The Law and Justice Party attempts to remove the legitimacy of their opponents. Denying the legitimacy of opponents is another warning sign Levitsky and Ziblatt give for the rise of authoritarianism and the erosion of democratic institutions. The democratic norm of mutual toleration does not appear to impact the actions of current Polish leaders of the ruling party. This norm serves as a “soft guardrail” of American democracy, helping it avoid the sort of “partisan fight to the death” that has destroyed democracies in the past. Although Poland may have different norms than America, it is still useful to look at the current actions in Poland through this lens. By making its opponents seem illegitimate through propaganda, the Law and Justice Party is removing fairness from the upcoming election. As discussed above, free and fair elections are essential to democracy.
As Poland’s 2020 Presidential election approaches, Kaczyński and the Law and Justice Party will continue to limit freedom of the press and the citizenry’s freedom of speech. This is a strategic manipulation of the election that aims at tilting the electoral playing field in favor of the incumbent.  Coupled with other antidemocratic actions, this will erode Polish democracy over time.
These attacks on Poland’s democracy threaten American values and interests. In the midst of Kaczyński and his antidemocratic actions, President Trump has continued to signal his support for the party leader. In fact, this past October, the Trump administration unexpectedly granted Polish citizens the privilege to travel to the United States without having to apply for visas at a local consulate. The United States, a key player in global politics, is supporting a regime with authoritarian characteristics. The Trump administration’s continued support of Poland over the past few years indicates an acceptance of the antidemocratic practices of the Law and Justice Party and a deterioration of democratic norms in the United States.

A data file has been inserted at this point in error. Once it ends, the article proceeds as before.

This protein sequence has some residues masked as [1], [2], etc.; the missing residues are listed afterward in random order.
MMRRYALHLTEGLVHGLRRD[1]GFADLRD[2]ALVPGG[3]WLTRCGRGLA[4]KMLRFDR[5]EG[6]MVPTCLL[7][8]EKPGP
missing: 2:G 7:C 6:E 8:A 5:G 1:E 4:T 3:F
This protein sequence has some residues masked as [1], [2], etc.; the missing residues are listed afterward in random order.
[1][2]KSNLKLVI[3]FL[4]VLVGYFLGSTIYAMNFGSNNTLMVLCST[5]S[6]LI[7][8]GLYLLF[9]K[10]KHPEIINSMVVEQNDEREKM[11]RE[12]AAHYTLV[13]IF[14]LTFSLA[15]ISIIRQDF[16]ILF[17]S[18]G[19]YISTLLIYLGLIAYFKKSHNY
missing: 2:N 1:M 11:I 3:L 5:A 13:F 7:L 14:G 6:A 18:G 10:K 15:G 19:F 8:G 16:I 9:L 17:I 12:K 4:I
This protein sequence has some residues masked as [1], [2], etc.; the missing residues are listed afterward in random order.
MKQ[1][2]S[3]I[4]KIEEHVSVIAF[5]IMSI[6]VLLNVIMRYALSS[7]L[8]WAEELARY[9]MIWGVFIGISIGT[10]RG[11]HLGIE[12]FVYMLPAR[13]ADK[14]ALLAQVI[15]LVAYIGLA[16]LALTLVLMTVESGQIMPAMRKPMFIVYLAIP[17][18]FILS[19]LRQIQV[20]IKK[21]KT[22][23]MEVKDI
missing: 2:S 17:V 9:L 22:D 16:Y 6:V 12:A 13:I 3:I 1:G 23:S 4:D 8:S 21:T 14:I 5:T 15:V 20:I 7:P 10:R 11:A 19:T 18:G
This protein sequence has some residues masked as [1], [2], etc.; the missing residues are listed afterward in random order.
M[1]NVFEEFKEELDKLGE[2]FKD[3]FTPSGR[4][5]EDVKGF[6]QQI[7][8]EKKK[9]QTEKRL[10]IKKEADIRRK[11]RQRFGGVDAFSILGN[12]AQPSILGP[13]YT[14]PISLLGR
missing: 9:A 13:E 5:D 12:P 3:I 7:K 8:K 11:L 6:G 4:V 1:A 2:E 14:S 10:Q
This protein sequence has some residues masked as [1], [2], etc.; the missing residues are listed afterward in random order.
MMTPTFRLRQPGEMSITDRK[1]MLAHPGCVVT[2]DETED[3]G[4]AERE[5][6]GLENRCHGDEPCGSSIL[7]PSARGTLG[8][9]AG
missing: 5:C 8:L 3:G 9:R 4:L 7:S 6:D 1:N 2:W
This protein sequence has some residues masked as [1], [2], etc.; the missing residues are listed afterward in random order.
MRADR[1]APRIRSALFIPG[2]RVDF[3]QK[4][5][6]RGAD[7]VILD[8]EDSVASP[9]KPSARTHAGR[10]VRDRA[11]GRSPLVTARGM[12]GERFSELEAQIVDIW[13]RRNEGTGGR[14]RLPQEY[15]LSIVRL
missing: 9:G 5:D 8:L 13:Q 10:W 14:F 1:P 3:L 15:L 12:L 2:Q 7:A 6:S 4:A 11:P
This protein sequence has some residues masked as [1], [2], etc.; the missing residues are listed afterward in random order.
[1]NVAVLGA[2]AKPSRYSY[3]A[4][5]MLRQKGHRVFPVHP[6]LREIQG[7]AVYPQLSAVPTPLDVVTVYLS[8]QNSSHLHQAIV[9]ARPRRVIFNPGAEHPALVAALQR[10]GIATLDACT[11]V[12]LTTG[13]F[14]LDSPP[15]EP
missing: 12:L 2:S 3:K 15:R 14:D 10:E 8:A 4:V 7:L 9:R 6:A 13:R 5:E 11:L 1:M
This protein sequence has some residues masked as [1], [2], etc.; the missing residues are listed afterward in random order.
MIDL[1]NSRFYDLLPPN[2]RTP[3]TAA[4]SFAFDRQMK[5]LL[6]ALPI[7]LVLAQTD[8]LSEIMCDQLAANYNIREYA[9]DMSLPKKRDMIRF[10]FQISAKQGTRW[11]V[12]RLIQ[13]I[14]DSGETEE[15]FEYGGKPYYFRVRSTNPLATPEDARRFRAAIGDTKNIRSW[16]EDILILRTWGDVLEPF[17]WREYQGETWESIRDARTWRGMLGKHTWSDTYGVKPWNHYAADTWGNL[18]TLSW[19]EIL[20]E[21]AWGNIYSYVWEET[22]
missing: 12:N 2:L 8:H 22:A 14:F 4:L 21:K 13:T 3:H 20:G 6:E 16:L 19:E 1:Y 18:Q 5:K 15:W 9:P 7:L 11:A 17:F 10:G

It seems that there is a global trend towards a new form of populism. “Trumpism” emerged in 2016 and is seen as an early U.S. manifestation of a kind of “heritage populism” that can also be seen throughout Europe. The far-right populist National Front party in France, led by Marine Le Pen, faced defeat in the 2017 French presidential election. However, current French President Emmanuel Macron is facing difficulties and grassroots movements expressing their dissatisfaction with current politics. Marine Le Pen will take advantage of this and has just announced her 2022 bid for the Presidential election, putting the threat of a far-right French movement back on the forefront. Clearly, the current anti-democratic practices and the rise of populist movements across the western world indicate that democracy is beginning to erode.
The results of the Polish presidential election this May are crucial and will determine whether the government will continue to threaten the very existence of democratic institutions. Individuals’ freedom of expression, as well as press freedom to report information, is at risk. The actions of the Law and Justice Party are antidemocratic and will continue as long as the party holds a majority in the government. In the face of the upcoming election, Poland, along with the United States and France, is a key battleground in the fight against authoritarianism.
 Dahl, Robert. (1972). Polyarchy: Participation and Opposition. New Haven: Yale University Press.